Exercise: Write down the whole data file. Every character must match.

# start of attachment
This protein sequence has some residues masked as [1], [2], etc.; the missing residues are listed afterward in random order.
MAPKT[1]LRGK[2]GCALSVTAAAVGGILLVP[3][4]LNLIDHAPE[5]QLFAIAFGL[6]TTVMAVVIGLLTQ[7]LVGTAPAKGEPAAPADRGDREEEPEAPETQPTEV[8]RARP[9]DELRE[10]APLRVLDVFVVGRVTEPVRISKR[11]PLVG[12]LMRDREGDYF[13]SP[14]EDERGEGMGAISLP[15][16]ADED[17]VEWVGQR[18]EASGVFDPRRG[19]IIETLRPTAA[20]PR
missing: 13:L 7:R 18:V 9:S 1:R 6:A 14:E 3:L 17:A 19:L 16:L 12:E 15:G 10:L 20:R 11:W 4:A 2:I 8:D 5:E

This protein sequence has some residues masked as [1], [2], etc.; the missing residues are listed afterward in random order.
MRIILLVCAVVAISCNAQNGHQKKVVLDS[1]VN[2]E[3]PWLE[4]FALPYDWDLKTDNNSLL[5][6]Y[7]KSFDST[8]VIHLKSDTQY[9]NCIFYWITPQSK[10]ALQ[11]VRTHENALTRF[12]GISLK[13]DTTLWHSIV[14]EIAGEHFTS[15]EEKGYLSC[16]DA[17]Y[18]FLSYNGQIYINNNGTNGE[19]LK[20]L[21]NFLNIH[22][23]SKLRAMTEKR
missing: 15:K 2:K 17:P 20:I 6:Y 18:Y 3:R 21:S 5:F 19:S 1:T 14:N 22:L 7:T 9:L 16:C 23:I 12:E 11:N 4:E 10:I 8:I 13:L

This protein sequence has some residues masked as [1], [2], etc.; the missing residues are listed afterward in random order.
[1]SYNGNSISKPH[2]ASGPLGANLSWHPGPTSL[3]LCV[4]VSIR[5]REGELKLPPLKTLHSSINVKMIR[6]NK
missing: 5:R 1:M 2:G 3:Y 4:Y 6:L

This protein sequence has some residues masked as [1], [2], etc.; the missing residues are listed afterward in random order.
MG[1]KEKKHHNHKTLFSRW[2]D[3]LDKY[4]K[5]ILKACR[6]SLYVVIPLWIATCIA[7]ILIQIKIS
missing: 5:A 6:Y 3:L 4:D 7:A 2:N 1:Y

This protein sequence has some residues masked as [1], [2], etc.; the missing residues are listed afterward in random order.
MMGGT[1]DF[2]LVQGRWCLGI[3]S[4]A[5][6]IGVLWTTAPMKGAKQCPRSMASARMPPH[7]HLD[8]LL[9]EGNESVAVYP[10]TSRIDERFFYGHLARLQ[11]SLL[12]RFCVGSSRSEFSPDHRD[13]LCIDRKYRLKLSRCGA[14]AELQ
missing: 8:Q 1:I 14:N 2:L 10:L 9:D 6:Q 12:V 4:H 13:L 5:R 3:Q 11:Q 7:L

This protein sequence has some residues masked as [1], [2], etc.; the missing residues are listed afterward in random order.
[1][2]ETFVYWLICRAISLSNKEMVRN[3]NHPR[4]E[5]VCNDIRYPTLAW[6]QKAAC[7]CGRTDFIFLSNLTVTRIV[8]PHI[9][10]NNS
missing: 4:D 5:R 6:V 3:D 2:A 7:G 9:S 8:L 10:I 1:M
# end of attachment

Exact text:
This protein sequence has some residues masked as [1], [2], etc.; the missing residues are listed afterward in random order.
MAPKT[1]LRGK[2]GCALSVTAAAVGGILLVP[3][4]LNLIDHAPE[5]QLFAIAFGL[6]TTVMAVVIGLLTQ[7]LVGTAPAKGEPAAPADRGDREEEPEAPETQPTEV[8]RARP[9]DELRE[10]APLRVLDVFVVGRVTEPVRISKR[11]PLVG[12]LMRDREGDYF[13]SP[14]EDERGEGMGAISLP[15][16]ADED[17]VEWVGQR[18]EASGVFDPRRG[19]IIETLRPTAA[20]PR
missing: 13:L 7:R 18:V 9:S 1:R 6:A 14:E 3:L 17:A 19:L 16:L 12:E 15:G 10:L 20:R 11:W 4:A 2:I 8:D 5:E

This protein sequence has some residues masked as [1], [2], etc.; the missing residues are listed afterward in random order.
MRIILLVCAVVAISCNAQNGHQKKVVLDS[1]VN[2]E[3]PWLE[4]FALPYDWDLKTDNNSLL[5][6]Y[7]KSFDST[8]VIHLKSDTQY[9]NCIFYWITPQSK[10]ALQ[11]VRTHENALTRF[12]GISLK[13]DTTLWHSIV[14]EIAGEHFTS[15]EEKGYLSC[16]DA[17]Y[18]FLSYNGQIYINNNGTNGE[19]LK[20]L[21]NFLNIH[22][23]SKLRAMTEKR
missing: 15:K 2:K 17:P 20:I 6:Y 18:Y 3:R 21:S 5:F 19:S 1:T 14:N 22:L 7:T 9:L 16:C 23:I 12:E 11:N 4:E 10:I 8:I 13:L

This protein sequence has some residues masked as [1], [2], etc.; the missing residues are listed afterward in random order.
[1]SYNGNSISKPH[2]ASGPLGANLSWHPGPTSL[3]LCV[4]VSIR[5]REGELKLPPLKTLHSSINVKMIR[6]NK
missing: 5:R 1:M 2:G 3:Y 4:Y 6:L

This protein sequence has some residues masked as [1], [2], etc.; the missing residues are listed afterward in random order.
MG[1]KEKKHHNHKTLFSRW[2]D[3]LDKY[4]K[5]ILKACR[6]SLYVVIPLWIATCIA[7]ILIQIKIS
missing: 5:A 6:Y 3:L 4:D 7:A 2:N 1:Y

This protein sequence has some residues masked as [1], [2], etc.; the missing residues are listed afterward in random order.
MMGGT[1]DF[2]LVQGRWCLGI[3]S[4]A[5][6]IGVLWTTAPMKGAKQCPRSMASARMPPH[7]HLD[8]LL[9]EGNESVAVYP[10]TSRIDERFFYGHLARLQ[11]SLL[12]RFCVGSSRSEFSPDHRD[13]LCIDRKYRLKLSRCGA[14]AELQ
missing: 8:Q 1:I 14:N 2:L 10:L 9:D 6:Q 12:V 4:H 13:L 5:R 3:Q 11:Q 7:L

This protein sequence has some residues masked as [1], [2], etc.; the missing residues are listed afterward in random order.
[1][2]ETFVYWLICRAISLSNKEMVRN[3]NHPR[4]E[5]VCNDIRYPTLAW[6]QKAAC[7]CGRTDFIFLSNLTVTRIV[8]PHI[9][10]NNS
missing: 4:D 5:R 6:V 3:D 2:A 7:G 9:S 8:L 10:I 1:M